Stow, writing in his Survey of London in 1603, described Red Cross Street – “In Red crosse street on the west side from saint Giles Churchyard be many fayre houses builded outward with divers Alleyes turning into a large plt of grounde, of olde time called the Jewes Garden, as being the only place appoynted them in England, wherein to bury their deade, till the year 1177”
The burial ground for the Jews is the source of the name Jewin Street.
The building of the Barbican means it is impossible to take any form of meaningful equivalent photo of the same scene today. The nearest I could get (shown in the photo below), was from alongside Thomas More House, however to get the angle correct, I should have probably been standing in the tennis courts to the south of Thomas More House, however there is no view of St Giles Cripplegate from that location today.
The majority of the destruction of the area now occupied by the Barbican and Gold Lane estates occurred on the night of the 29th December 1940, with the fires created by incendiary bombs causing much of the devastation.
I wrote about this night attack in my blog post on “The Second Great Fire Of London” and in that post included part of an account of the night by Commander Firebrace of the London fire Brigade detailing his experiences at Red Cross Street fire station:
“In the control room a conference is being held by senior London Fire Brigade (LFB) officers. How black – or, more realistically, how red – is the situation, only those who have recently been in the open realise.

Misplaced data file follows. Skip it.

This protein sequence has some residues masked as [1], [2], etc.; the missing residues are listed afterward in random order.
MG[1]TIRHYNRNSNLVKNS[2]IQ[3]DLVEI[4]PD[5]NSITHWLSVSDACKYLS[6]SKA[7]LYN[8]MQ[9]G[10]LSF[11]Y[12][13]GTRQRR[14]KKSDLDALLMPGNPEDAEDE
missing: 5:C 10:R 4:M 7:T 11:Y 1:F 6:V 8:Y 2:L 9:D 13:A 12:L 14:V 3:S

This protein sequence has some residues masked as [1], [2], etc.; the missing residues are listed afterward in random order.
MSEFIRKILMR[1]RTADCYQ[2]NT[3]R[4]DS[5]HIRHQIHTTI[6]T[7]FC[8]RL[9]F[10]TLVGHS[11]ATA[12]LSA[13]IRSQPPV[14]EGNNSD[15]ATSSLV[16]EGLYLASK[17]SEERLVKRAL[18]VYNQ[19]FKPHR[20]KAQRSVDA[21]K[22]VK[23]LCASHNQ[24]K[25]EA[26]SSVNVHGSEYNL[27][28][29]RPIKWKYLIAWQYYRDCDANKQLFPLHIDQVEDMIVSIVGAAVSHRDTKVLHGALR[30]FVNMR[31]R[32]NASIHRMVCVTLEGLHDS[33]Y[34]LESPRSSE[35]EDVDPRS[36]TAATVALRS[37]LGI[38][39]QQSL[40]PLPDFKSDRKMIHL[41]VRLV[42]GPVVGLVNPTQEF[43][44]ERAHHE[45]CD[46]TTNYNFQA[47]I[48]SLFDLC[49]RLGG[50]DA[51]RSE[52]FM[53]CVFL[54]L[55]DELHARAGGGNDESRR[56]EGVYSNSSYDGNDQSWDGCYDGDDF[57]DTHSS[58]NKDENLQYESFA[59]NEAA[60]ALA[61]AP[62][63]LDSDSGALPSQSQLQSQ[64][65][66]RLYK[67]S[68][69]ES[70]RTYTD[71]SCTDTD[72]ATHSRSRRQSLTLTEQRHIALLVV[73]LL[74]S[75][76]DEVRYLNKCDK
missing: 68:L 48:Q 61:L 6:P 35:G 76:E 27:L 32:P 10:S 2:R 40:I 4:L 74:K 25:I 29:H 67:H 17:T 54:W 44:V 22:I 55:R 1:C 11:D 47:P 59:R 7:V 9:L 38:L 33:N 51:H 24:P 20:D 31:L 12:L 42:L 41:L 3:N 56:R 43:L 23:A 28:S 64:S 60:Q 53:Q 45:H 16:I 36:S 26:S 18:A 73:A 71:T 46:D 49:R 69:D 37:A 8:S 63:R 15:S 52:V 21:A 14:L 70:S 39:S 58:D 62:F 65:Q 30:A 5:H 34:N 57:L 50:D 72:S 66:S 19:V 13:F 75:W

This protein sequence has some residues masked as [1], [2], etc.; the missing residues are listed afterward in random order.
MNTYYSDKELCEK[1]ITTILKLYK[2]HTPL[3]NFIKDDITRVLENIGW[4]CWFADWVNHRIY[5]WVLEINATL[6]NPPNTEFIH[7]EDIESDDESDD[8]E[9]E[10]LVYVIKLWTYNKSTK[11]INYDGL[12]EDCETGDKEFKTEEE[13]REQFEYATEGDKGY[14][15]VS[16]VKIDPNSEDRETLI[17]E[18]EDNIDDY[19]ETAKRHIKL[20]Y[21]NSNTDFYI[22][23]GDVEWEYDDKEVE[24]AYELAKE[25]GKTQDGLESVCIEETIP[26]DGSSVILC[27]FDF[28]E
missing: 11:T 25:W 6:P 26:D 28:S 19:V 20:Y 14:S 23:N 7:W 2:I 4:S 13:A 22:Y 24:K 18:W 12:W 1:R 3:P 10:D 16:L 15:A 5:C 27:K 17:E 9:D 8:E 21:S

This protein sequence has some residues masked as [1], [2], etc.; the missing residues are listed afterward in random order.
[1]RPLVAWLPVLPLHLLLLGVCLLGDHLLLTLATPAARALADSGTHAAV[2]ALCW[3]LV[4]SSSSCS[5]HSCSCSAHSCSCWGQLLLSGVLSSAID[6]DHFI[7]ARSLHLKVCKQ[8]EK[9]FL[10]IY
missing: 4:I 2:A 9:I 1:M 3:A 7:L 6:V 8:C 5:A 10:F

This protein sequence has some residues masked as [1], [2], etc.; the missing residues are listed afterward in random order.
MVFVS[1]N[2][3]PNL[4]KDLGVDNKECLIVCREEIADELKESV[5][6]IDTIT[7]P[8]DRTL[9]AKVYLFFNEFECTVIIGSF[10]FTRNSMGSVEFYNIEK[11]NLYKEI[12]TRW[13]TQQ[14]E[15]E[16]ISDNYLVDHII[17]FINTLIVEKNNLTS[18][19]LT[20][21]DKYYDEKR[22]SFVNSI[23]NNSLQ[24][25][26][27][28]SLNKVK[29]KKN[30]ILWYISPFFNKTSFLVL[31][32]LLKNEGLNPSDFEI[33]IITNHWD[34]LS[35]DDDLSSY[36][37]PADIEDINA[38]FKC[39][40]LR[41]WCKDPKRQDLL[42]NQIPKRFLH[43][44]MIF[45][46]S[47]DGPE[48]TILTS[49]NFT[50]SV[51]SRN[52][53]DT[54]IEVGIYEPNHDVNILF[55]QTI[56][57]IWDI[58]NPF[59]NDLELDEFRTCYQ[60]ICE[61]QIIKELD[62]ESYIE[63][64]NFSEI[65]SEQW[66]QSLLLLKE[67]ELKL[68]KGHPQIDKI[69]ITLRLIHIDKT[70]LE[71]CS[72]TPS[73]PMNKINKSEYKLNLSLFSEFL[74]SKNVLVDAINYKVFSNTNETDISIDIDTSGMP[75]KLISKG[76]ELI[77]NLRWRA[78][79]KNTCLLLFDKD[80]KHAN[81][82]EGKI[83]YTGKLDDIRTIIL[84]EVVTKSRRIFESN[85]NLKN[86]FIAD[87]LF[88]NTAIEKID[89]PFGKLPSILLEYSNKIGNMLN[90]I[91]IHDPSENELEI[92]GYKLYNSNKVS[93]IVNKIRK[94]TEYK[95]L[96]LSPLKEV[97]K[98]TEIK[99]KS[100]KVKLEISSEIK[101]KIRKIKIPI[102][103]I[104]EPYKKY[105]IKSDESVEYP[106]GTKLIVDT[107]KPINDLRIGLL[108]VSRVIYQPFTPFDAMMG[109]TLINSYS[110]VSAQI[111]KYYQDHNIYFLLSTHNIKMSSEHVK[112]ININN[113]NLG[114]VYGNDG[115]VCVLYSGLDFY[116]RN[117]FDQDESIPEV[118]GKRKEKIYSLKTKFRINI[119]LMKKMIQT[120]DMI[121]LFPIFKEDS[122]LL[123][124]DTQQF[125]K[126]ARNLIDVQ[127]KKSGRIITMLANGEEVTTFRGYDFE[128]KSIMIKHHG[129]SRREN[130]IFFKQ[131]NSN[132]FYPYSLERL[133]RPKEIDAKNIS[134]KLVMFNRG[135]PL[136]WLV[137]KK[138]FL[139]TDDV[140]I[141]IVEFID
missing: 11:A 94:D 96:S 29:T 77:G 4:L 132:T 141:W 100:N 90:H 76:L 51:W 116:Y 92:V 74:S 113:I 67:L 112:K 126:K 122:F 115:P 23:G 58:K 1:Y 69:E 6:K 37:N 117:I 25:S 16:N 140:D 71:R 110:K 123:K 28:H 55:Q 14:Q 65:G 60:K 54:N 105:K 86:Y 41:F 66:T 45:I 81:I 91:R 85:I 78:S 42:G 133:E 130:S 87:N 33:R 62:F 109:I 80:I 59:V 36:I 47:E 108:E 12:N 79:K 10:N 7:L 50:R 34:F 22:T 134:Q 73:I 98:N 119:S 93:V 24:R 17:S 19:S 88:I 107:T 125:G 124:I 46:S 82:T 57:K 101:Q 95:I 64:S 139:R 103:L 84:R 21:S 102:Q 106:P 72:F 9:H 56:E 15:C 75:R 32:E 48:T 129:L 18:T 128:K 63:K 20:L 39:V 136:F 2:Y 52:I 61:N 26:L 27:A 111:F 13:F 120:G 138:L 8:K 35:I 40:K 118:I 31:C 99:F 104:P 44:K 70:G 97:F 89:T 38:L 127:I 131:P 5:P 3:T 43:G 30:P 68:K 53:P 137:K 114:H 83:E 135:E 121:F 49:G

One by one the telephone lines fail; the heat from the fires penetrates to the control room and the atmosphere is stifling. earlier in the evening, after a bomb falls near, the station lights fail – a few shaded electric hand lamps now supply bright pin-point lights in sharp contrast to a few oil lamps and some perspiring candles.
The firewomen on duty show no sign of alarm, though they must know, from the messages passing, as well as from the anxious tones of the officers, that the situation is approaching the desperate.
A women fire officer arrives; she had been forced to evacuate the sub-station to which she was attached, the heat having caused its asphalt yard to burst into flames. It is quite obvious that it cannot be long before Redcross Street Fire Station, nearly surrounded by fire will have to be abandoned.
A few minutes later L.F.B. officers wisely evacuate Redcross Street Fire Station, and now the only way of escape for the staff and for the few pump crews remaining in the area lies through Whitecross Street”.
The high wind which accompanies conflagrations is now stronger than ever, and the air is filled with a fierce driving rain of red-hot sparks and burning brands. The clouds overhead are a rose-pink from the reflected glow of the fires, and fortunately it is bright enough to pick our way eastward down Fore Street. Here fires are blazing on both sides of the road; burnt-out and abandoned fire appliances lie smouldering in the roadway, their rubber tyres completely melted. the rubble from collapsed buildings lying three and four feet deep makes progress difficult in the extreme. Scrambling and jumping, we use the bigger bits of masonry as stepping stones, and eventually reach the outskirts of the stricken area.
The fire station did survive the war, and bomb damaged was repaired, but the remains of the buildings around Redcross Street, Jewin Street and Jewin Crescent had already been demolished during the war to make the area safe, leaving the exposed cellars, foundations, paved streets and piles of rubble shown in the 1947 photo.
I did get a surprise when researching this post, when looking through newspaper references to Redcross Street fire station as I found a report dating from April 1938 of the death of a distant relative – “A fireman who received a violent electric shock when he cut a cable while fighting a fire in Camomile-street E.C. on Tuesday, died in St. Batholomew’s Hospital. He was a 31 years old member of the Redcross-street Station. The fire, which started in the upper floor of a warehouse, was confined to the building.”